Nuclear Power in Eastern Europe: Learning or Forgetting Curves?

by Roland Sturm

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This paper analyzes the operating experience of nuclear power plants in Eastern and Western Europe, the former Soviet Union and the United States to investigate differences in the effects of learning, technical change and the effect of recent political developments. The performance of Soviet-designed reactors compares favorably with Western reactors on the standard performance measures. However, learning curve estimates reveal a disturbing trend: the former Soviet Union and all countries in Eastern Europe experience increasing unplanned losses as plants age, whereas all Western countries reduce their unplanned losses. A similar 'forgetting' phenomenon is observable for plant availability and there is some evidence that the recent political and economic reorganization have exacerbated this trend.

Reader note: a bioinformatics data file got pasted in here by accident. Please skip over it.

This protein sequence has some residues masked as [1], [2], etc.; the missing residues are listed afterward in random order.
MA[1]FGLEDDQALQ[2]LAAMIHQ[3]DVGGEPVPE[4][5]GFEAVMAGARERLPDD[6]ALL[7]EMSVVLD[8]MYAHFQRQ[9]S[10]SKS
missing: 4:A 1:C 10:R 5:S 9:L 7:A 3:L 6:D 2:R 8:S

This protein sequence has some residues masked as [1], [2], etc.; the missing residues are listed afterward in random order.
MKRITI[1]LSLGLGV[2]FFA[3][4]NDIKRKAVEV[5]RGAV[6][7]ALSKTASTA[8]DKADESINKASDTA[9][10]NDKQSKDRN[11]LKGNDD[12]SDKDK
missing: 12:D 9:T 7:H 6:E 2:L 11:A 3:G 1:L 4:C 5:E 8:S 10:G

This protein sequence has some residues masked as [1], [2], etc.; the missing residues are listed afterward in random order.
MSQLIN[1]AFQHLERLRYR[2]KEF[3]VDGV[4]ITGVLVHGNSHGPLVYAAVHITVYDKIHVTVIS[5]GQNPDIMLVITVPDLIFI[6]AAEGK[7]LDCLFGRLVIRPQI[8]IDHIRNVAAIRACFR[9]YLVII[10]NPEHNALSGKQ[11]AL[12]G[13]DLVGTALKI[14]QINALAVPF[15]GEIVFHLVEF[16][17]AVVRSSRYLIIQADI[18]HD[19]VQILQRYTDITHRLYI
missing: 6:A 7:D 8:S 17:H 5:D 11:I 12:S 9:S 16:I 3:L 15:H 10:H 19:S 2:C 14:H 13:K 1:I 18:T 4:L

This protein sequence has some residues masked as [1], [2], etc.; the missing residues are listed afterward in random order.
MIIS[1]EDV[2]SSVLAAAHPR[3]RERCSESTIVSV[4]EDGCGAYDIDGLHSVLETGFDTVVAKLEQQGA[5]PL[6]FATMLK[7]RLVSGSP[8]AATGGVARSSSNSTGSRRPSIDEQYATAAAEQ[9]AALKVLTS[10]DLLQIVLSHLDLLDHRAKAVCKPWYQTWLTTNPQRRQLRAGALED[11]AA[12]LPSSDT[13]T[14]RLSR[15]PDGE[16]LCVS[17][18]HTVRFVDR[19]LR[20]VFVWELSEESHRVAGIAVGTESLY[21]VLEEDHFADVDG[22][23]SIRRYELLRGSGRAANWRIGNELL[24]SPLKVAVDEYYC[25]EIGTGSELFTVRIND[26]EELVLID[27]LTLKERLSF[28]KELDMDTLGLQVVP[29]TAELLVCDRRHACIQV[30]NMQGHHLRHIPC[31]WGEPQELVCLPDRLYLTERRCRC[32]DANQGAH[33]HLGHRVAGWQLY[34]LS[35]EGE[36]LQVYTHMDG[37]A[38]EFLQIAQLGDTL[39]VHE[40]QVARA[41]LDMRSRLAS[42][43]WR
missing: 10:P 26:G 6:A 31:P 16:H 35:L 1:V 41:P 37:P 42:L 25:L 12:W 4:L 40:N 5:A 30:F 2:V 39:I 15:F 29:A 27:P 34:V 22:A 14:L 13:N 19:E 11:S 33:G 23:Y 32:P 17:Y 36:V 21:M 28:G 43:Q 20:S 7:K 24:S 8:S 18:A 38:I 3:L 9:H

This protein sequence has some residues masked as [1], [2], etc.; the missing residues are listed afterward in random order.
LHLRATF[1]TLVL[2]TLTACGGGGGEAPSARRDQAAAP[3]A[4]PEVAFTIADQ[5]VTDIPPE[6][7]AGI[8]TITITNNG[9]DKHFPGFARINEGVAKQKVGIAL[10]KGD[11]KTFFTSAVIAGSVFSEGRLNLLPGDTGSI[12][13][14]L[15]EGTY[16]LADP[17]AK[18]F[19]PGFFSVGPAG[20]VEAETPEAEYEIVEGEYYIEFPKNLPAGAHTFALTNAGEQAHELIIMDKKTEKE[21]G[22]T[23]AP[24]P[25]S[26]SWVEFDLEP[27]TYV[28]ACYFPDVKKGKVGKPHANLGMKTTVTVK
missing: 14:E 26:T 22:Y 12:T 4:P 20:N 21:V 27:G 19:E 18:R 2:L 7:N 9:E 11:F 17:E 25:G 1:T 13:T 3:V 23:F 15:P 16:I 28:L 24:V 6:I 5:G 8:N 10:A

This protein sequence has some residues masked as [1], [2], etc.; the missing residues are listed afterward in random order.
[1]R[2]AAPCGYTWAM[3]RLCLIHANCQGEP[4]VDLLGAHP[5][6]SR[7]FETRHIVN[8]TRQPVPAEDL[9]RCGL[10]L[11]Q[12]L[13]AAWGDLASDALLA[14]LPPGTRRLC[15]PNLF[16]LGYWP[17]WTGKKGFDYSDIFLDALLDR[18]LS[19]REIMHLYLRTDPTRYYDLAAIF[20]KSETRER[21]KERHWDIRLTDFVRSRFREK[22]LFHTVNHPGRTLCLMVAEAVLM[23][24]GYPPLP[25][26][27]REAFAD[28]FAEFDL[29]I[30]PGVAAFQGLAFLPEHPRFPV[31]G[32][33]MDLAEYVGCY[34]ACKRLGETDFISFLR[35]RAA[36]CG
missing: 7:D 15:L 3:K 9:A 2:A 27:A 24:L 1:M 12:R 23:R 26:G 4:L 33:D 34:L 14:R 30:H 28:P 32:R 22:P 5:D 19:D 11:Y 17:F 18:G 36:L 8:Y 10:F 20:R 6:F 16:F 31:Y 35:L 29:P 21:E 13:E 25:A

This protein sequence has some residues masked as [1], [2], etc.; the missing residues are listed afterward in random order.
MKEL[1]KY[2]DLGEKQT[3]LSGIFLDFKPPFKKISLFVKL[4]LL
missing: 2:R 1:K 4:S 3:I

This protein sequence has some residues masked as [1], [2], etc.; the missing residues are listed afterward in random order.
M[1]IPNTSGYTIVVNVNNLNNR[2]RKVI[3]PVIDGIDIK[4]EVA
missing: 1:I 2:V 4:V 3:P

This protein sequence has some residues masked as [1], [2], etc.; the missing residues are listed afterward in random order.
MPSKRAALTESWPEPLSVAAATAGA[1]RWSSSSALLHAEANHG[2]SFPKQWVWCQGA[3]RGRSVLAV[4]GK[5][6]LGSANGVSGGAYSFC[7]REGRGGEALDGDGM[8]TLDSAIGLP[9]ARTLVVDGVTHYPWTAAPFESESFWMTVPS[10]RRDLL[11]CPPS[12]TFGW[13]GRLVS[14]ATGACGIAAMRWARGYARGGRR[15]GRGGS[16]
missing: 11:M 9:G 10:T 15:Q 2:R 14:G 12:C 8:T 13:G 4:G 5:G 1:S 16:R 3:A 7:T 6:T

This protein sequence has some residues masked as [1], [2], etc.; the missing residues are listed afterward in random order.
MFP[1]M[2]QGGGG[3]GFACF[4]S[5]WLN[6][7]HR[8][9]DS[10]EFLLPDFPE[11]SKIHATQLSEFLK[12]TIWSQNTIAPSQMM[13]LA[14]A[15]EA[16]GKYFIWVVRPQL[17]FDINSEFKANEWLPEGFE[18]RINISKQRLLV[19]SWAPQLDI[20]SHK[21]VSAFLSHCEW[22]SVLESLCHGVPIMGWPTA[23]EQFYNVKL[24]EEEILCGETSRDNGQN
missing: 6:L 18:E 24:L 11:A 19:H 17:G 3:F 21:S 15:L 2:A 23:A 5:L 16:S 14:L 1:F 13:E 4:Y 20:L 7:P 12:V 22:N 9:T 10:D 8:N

Originally published in: Energy Economics, v. 15, no. 3, July 1993, pp. 183-189.

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